The COVID-19 crisis has affected every aspect of our lives, and we are all trying to make the best decisions to safeguard our patients, coworkers, staff, and families/friends. I know many of you are weighing the decision to stay open or to close your programs or businesses in response to the COVID-19 outbreak and school closures. It is a hard choice: considering the health and safety of your employees and the community you serve and yourselves and your families, worrying about the impact on your employees’ livelihood and your business sustainability. At the same time, you need to take care of yourselves and your families. The truth is that there is not a right or wrong answer.
The following are resources that I think you may find helpful.
COVID-19 NC Information:
  • DHHS COVID-19 Overview page; call with COVID-19 questions: 1(866) 462-3821.
  • NC 211 is a free statewide United Way-funded hotline that gives callers access to resources, such as food, financial assistance, and other basic needs. This confidential service is available in many languages. Dial 2-1-1 or TTY (888) 892-1162 for help.
  • You can receive text updates on the coronavirus by texting COVIDNC to 898211.
  • Need help in identifying COVID-19? Review the testing and treatment guidance for potential cases and know when testing is appropriate.
Centers for Disease Control (CDC):
Small Business Assistance:
  • Manufacturing –
  • Find the Manufacturer or Supplier your business needs at ManufacturedNC’s database for everything produced in NC.
  • If you are a NC Manufacturer, Register your business with ManufacturedNC – other businesses could be looking for you!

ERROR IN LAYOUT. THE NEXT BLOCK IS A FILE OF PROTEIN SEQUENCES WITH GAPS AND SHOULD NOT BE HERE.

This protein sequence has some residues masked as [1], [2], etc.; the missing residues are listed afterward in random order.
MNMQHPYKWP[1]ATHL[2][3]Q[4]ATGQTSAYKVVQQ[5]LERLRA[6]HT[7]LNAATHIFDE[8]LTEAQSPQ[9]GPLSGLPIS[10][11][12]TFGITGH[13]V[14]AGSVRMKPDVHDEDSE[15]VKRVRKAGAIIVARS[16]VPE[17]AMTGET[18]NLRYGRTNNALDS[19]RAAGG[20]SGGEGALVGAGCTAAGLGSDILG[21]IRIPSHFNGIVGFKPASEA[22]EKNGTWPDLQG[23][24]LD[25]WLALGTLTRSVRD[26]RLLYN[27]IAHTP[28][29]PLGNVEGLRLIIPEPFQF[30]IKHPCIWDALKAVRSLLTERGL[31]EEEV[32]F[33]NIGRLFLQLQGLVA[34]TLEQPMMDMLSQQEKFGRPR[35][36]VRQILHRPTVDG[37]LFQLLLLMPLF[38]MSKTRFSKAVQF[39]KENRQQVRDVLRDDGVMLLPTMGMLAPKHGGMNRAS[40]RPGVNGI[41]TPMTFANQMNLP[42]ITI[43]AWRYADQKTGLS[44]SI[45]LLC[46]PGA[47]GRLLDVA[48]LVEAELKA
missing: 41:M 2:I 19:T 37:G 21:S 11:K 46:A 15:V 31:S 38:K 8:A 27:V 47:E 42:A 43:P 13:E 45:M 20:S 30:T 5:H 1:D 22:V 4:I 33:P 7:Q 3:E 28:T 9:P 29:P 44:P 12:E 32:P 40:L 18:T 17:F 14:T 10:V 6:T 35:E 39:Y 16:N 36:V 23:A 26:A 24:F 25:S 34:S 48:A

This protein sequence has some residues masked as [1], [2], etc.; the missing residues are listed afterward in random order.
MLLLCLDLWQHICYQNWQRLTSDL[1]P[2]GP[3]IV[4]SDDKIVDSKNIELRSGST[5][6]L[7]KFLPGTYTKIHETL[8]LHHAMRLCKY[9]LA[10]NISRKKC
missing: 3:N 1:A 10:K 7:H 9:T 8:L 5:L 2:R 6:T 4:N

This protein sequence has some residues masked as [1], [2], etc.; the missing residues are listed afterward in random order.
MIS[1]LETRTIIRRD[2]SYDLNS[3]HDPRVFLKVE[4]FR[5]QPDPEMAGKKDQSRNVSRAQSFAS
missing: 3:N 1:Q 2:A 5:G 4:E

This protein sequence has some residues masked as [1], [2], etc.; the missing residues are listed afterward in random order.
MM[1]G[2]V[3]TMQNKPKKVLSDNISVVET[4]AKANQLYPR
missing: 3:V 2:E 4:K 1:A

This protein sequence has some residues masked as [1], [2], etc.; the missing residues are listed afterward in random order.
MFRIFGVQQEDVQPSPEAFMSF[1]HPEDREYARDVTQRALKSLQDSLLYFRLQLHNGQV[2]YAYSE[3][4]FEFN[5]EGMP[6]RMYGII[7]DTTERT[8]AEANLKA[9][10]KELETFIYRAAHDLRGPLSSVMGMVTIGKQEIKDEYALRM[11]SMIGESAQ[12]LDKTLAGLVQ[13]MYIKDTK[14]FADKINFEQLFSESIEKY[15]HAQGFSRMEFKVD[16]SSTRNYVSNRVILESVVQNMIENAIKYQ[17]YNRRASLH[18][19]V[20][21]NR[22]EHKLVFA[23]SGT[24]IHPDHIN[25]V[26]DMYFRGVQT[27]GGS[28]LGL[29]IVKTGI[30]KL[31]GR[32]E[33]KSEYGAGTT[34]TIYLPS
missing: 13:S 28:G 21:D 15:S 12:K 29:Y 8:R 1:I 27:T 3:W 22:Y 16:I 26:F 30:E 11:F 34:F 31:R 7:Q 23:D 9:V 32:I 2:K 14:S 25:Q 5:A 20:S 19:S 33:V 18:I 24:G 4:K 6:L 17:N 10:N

• Federal Funding Resources – CARES ACT –
The Coronavirus Aid, Relief, and Economic Security (CARES) Act was signed into law Friday, March 27th by President Trump after the Act passed both the Senate and House. The CARES Act allocated $350 billion to help small businesses keep workers employed amid the pandemic and economic downturn. Known as the Paycheck Protection Program, the initiative provides 100% federally guaranteed loans to small businesses.
  • U.S. Small Business Administration (SBA) is offering a low-interest Economic Injury Disaster Loan to NC small businesses, small aquacultural businesses, small agricultural cooperatives, and most private nonprofit organizations.
  • Apply Online: https://disasterloan.sba.gov/ela/
  • SBA’s Customer Service Center: 1(800) 659-2955 or 1(800) 877-8339 for the deaf and hard-of-hearing, or by emailing disastercustomerservice@sba.gov.
  • Paycheck Protection Program (PPP) Loans – provides cash-flow assistance through 100% federally guaranteed loans to employers who maintain their payroll during this emergency. If employers maintain their payroll, the loans would be forgiven, which would help workers remain employed, as well as help affected small businesses and our economy snap-back quicker after the crisis. Loans are available through June 30, 2020.
  • 7(a) Loans: an affordable loan product of up to $5 million for borrowers who lack credit elsewhere and need access to versatile financing, providing short-term or long-term working capital and to purchase an existing business, refinance current business debt, or purchase furniture, fixtures and supplies.
  • 504 Loan Program: provides loans of up to $5.5 million to approved small businesses with long- term, fixed-rate financing used to acquire fixed assets for expansion or modernization. It is a good option if you need to purchase real estate, buildings, and machinery.